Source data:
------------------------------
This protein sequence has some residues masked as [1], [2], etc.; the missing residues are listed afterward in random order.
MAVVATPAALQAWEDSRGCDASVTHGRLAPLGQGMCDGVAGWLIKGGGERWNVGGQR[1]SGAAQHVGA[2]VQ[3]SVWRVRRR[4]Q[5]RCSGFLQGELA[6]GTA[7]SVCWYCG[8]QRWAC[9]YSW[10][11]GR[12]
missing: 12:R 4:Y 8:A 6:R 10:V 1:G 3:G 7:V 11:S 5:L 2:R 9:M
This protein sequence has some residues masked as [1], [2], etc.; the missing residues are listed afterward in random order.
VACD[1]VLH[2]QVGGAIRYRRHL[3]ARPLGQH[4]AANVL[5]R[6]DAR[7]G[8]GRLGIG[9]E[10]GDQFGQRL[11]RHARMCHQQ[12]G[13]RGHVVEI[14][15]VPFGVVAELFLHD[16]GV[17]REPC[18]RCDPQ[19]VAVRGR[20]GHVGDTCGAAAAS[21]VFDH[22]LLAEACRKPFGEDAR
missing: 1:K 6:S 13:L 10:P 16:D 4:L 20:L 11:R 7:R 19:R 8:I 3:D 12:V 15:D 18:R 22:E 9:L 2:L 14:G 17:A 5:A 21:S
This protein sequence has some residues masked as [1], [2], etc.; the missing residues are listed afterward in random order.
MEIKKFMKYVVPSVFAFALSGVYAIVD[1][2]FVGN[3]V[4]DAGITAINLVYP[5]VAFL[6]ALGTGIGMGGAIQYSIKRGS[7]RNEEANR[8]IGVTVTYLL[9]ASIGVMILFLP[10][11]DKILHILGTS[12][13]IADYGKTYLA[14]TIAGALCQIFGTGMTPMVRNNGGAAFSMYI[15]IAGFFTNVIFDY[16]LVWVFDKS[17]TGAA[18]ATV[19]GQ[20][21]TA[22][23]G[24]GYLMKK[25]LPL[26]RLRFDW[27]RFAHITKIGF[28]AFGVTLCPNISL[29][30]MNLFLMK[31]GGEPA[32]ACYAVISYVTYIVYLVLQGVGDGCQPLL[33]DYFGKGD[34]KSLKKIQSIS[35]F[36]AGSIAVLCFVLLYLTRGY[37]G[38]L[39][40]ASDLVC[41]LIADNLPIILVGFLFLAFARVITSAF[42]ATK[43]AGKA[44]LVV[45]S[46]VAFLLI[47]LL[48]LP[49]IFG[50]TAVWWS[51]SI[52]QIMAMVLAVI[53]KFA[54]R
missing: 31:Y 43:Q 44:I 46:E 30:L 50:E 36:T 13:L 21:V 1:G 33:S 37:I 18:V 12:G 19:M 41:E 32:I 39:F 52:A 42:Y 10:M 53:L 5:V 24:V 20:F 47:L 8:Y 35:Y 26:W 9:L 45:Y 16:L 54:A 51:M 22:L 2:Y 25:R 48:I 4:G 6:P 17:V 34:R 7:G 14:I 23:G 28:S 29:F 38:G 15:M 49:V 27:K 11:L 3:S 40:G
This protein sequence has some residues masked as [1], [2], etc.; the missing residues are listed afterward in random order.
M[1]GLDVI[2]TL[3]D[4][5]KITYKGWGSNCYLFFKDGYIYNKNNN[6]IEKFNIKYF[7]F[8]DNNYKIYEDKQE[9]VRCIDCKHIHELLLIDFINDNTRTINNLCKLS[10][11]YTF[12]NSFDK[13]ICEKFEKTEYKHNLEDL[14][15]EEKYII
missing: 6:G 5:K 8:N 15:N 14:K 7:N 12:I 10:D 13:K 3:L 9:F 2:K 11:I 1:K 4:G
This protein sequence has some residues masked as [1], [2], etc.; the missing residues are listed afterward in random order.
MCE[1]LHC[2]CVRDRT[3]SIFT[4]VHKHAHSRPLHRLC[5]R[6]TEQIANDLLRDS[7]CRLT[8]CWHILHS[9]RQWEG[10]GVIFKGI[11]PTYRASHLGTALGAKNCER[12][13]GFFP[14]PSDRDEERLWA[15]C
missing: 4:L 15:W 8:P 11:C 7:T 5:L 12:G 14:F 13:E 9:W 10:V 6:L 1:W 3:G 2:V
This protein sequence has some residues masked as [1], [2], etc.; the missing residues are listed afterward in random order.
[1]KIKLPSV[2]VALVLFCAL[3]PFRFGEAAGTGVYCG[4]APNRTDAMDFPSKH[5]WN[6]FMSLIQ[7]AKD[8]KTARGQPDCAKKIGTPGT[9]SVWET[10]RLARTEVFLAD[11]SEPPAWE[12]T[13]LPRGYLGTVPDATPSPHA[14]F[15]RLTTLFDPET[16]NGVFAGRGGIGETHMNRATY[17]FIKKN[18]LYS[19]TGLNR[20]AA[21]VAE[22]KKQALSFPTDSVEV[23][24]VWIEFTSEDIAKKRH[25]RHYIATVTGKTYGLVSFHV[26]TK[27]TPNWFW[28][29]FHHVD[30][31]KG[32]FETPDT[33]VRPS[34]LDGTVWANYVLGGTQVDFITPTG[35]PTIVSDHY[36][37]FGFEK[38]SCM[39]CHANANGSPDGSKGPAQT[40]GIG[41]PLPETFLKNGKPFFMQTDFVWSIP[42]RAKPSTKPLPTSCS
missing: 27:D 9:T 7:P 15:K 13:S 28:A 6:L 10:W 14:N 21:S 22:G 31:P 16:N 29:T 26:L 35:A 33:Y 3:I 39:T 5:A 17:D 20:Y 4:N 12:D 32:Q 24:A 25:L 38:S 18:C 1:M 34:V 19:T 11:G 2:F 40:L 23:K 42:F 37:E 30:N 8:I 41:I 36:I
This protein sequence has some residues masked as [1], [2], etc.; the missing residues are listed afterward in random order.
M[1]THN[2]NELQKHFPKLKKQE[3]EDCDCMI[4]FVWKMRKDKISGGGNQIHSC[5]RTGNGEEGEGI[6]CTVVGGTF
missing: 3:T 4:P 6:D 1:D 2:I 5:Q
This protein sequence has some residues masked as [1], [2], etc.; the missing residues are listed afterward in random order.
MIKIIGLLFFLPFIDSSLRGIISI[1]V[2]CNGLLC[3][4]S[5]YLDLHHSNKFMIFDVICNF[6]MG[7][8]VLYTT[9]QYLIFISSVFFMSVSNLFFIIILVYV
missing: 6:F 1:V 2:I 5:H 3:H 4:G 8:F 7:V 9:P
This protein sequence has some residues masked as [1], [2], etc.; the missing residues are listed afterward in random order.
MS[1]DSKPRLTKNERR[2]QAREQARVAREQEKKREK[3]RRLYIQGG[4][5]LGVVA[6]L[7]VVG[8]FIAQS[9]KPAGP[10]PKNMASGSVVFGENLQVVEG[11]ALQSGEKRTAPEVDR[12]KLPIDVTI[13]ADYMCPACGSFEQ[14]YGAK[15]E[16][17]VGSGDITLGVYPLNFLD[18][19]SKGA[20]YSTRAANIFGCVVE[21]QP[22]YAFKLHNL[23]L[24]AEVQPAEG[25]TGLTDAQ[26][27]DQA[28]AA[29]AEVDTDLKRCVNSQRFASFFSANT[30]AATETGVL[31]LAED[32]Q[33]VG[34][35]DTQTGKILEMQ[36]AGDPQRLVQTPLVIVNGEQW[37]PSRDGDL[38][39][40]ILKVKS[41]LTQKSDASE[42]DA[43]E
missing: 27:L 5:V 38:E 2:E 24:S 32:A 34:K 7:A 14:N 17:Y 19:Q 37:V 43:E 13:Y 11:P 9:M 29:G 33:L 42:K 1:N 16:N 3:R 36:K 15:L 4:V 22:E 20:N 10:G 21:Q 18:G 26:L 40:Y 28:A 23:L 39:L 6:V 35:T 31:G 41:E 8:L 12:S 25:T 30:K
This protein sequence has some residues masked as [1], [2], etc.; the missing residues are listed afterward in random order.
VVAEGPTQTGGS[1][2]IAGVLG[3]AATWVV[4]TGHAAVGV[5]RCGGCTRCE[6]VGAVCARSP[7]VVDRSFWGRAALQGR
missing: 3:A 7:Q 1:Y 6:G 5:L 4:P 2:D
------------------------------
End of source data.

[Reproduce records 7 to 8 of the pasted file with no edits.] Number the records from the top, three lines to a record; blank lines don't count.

This protein sequence has some residues masked as [1], [2], etc.; the missing residues are listed afterward in random order.
M[1]THN[2]NELQKHFPKLKKQE[3]EDCDCMI[4]FVWKMRKDKISGGGNQIHSC[5]RTGNGEEGEGI[6]CTVVGGTF
missing: 3:T 4:P 6:D 1:D 2:I 5:Q
This protein sequence has some residues masked as [1], [2], etc.; the missing residues are listed afterward in random order.
MIKIIGLLFFLPFIDSSLRGIISI[1]V[2]CNGLLC[3][4]S[5]YLDLHHSNKFMIFDVICNF[6]MG[7][8]VLYTT[9]QYLIFISSVFFMSVSNLFFIIILVYV
missing: 6:F 1:V 2:I 5:H 3:H 4:G 8:F 7:V 9:P